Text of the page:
Resale of disposable cameras infringes FUJIFILM mark
In Fuji Film Co Ltd v Noh (Case 2002Do3445), the Supreme Court has ruled that the defendant's act of reloading new film into used Fuji Film disposable cameras, repackaging and then reselling them constituted manufacture of a new product, thereby infringing the plaintiff's rights in its FUJIFILM mark.
Noh, a Korean individual, was collecting the used casings from Fuji Film disposable cameras, reloading them with new film (not produced by Fuji Film) and repackaging them in a wrapping bearing the word 'miracle'. He was then selling the altered cameras as new, even though the used casings were still clearly engraved with the registered FUJIFILM mark. Fuji Film, a Japanese camera manufacturer, issued trademark infringement proceedings against Noh arguing that its engraved mark indicated the source of the goods, not Noh's 'miracle' packaging. It further argued that because of Noh's actions, its rights in the mark had not been exhausted and were still enforceable. The case made its way to the Supreme Court
The Supreme Court ruled that Noh had infringed Fuji Film's trademark rights. It noted that use of a product bearing a registered mark will not usually infringe the mark, provided that it is not used to identify the source of the product. However, in this case the court held that since FUJIFILM was engraved on to the cameras and had not been removed, this was still the source identifier for the goods. It stated that the term 'miracle' on the packaging was indicative of the quality, function or effect of the products and not an indication of their origin.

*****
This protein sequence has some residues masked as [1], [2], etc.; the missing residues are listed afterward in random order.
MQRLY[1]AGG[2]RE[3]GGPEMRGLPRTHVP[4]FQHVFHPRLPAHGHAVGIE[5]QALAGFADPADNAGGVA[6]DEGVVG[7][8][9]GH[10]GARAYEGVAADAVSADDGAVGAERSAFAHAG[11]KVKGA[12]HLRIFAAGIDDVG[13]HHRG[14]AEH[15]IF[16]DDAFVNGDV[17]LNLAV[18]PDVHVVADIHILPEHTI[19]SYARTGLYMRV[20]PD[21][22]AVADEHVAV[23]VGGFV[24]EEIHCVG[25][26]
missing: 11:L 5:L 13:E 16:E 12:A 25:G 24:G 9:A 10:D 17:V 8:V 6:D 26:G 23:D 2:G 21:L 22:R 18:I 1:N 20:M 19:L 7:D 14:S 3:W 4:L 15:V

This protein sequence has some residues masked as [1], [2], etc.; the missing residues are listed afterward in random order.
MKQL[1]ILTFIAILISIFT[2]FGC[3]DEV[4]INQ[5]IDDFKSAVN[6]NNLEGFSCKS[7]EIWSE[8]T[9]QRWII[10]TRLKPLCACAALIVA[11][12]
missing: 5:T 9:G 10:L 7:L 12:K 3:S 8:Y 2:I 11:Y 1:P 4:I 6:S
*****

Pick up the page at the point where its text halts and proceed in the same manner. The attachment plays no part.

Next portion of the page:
The court also noted that under Korean law, once a trademark owner transfers or sells goods bearing registered marks, its trademark rights in those goods are exhausted and they cannot be enforced in relation to the future use, transfer, or lending of the goods. However, the court reasoned that if the goods are processed or repaired in a way that changes their original shape, this may constitute manufacture of a new product, and may, therefore, infringe the trademark owner's rights. It stated that the assessment of whether a defendant's actions have changed the original shape of the goods should be judged by the objective quality of the product, along with the use and function of the trademark. In the case at hand, the court held that since Fuji Film's disposable cameras are manufactured with the specific intention that they are to be used only once, Noh's act of reloading them with new film (an essential component of a disposable camera) and repackaging them exceeded the mere act of processing or repair, and was in substance the manufacture of a new product. Thus, as the new product continued to display Fuji Film's mark, its rights were still enforceable against Noh.
Sung-Nam Kim and Sarah Park, Kim & Chang, Seoul
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